A few days ago, The New York Times posted THIS article. In it, they talk about how a scientist decided to follow a group of Biggest Loser contestants who had lost EXTREME amounts of weight, and see what their bodies did six years later. Thirteen out of fourteen contestants gained some, if not all, of their weight back. They talk, in the article, about how this is due to a slow down in the subjects’ metabolic rate, and how this shocking new discovery is to blame for their regain.
This article pissed me off. So much so that I ranted about food choices on my Facebook and Instagram for a day. Because one of the fundamental flaws in this article is that this particular “study” (and I use that term loosely, which I will explain in a minute) applies to everyone. It doesn’t. And here’s why:
This particular group of people were put through NINE hours of extreme exercise A DAY. They were also guided to a 3,500 calorie deficit PER DAY. That’s insane. Nope, don’t argue with me, because if you are, you’re insane. NO ONE can be expected to keep up that kind of lifestyle. So, yes, sending them home after doing that to them for 7 months is setting them up for “failure” in their weight loss journey. It’s an extreme weight loss in a very short amount of time, which will cause havoc on your bodily functions. So the extreme loss in metabolic rate? DUH. That is probably the LEAST of these poor peoples’ problems.
Here’s the second issue with this “study,” where’s the data for everyone else? Where’s the data that shows what a resting metabolic rate looks like for an average American? Or the resting metabolic rate for someone who has lost the same amount of weight over a longer period of time (say 1-2 pounds per week)? You know, the data that applies to everyone else on the planet? THAT part REALLY struck a nerve for me, because I have friends that looked at this article and felt discouraged about their own weight loss. I heard “what’s the point of losing all kinds of weight if I’m just going to gain it back?” And “my body will fight to get to a certain weight if I’ve been that way for a long period of time.” As someone who is currently in her own weight loss journey, and going into the fitness field to HELP people with this journey, that is so disheartening to hear. This data doesn’t necessarily apply to you.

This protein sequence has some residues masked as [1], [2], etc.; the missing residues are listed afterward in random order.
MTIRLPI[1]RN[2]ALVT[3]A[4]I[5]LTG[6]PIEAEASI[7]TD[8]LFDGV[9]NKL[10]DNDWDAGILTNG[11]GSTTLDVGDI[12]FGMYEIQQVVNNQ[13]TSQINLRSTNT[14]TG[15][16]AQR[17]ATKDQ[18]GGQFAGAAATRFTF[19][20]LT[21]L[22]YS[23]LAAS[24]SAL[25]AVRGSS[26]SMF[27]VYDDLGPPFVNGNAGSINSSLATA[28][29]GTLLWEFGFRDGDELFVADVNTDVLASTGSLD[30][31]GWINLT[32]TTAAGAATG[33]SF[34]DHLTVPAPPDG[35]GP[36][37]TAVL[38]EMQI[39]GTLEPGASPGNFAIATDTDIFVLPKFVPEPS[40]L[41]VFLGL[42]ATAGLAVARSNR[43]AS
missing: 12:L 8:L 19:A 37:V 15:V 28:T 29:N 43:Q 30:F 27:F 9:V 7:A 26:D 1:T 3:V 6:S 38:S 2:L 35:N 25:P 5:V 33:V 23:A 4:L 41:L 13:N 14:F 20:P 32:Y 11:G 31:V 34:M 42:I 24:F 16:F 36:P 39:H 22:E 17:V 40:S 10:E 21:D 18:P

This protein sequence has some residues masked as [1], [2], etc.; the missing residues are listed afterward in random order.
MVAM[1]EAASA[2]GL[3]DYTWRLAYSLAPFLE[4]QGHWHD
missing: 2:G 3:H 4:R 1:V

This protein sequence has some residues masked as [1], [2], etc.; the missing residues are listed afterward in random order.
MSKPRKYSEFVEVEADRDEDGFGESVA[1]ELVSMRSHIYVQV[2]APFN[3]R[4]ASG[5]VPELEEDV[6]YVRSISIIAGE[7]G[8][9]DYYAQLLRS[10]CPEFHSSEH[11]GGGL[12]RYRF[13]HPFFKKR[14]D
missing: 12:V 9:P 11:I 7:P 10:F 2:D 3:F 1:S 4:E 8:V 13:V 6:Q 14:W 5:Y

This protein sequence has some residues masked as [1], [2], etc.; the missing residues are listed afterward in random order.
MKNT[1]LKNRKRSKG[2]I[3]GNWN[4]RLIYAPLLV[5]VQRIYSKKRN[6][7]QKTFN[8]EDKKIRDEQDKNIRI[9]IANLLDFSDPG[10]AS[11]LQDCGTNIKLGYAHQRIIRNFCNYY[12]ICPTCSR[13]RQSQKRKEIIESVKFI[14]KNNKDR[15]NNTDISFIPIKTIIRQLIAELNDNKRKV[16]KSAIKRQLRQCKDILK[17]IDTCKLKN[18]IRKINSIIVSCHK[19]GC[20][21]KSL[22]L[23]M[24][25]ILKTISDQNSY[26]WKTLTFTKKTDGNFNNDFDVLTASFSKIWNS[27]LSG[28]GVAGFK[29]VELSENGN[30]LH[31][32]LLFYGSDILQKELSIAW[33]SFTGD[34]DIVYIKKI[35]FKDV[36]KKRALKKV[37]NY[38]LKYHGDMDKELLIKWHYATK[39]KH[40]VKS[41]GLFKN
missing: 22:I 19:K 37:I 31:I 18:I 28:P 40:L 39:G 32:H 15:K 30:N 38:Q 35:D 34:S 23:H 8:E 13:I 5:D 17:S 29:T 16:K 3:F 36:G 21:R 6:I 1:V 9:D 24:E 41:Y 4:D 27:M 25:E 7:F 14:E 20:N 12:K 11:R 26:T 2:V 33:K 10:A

And here’s the third issue I see with this article; what kind of lifestyle choices were these people making to gain all this weight back? What did their activity level look like? What kinds of food choices were they making? Were they sleeping enough? Getting enough water? Because this whole process, losing weight, is about MORE than just the workout. It’s about WHOLE body health; how much water you drink, how much sleep you get, and in my opinion, the most important, WHAT ARE YOU CHOOSING TO PUT IN YOUR MOUTH? One contestant (the one who has maintained the most weight loss over the last six years) has avoided sugars and processed foods. Here’s my shocked face. Diets don’t work, it’s a lifestyle change. If you stop eating whole, unprocessed foods? You’re going to gain weight. Especially if you’re activity level, sleep level, water intake, etc change. That’s just the way it goes.
I was really upset by this article. I found it pretty irresponsible for there to be no other data shared other than an extreme measure of weight loss. Then I thought about it from the supplement and dietary pill industry. That’s pretty genius if you ask me. Guys, here’s a news flash; THERE IS NO MAGIC PILL. THERE IS NO SECRET WEAPON. THERE IS NO EASY WAY TO DO IT. It takes hard work and dedication. It’s never easy, there are days when it sucks. And there are days when it’s easier and awesome. You will gain a pound some days, and lose two some weeks. It’s a LIFESTYLE change, and it does not happen quickly. It’s a process, and it’s slow. And yes, I think that there is a healthy body type, but it’s VERY individual. My healthy body isn’t going to look the same on someone else. THAT is the problem, we are so busy comparing ourselves to everyone else that we forget the focus should be on our OWN selves. This data doesn’t apply to you if you’re losing weight safely. It just doesn’t.
A friend of mine had a client who found THIS article where it talks about how this article calling the weight gain a “personal disappointment” is actually incorrect, and her issues with the article. It even addresses the slower metabolism issue. I suggest reading it, if you’re interested in such things. Or if you’re looking for a positive article about weight loss (I know, they’re so few and far between).
And thanks for letting me go on another weight loss tirade. LOL I promise not ALL my blog posts will be about that (or they might, who knows).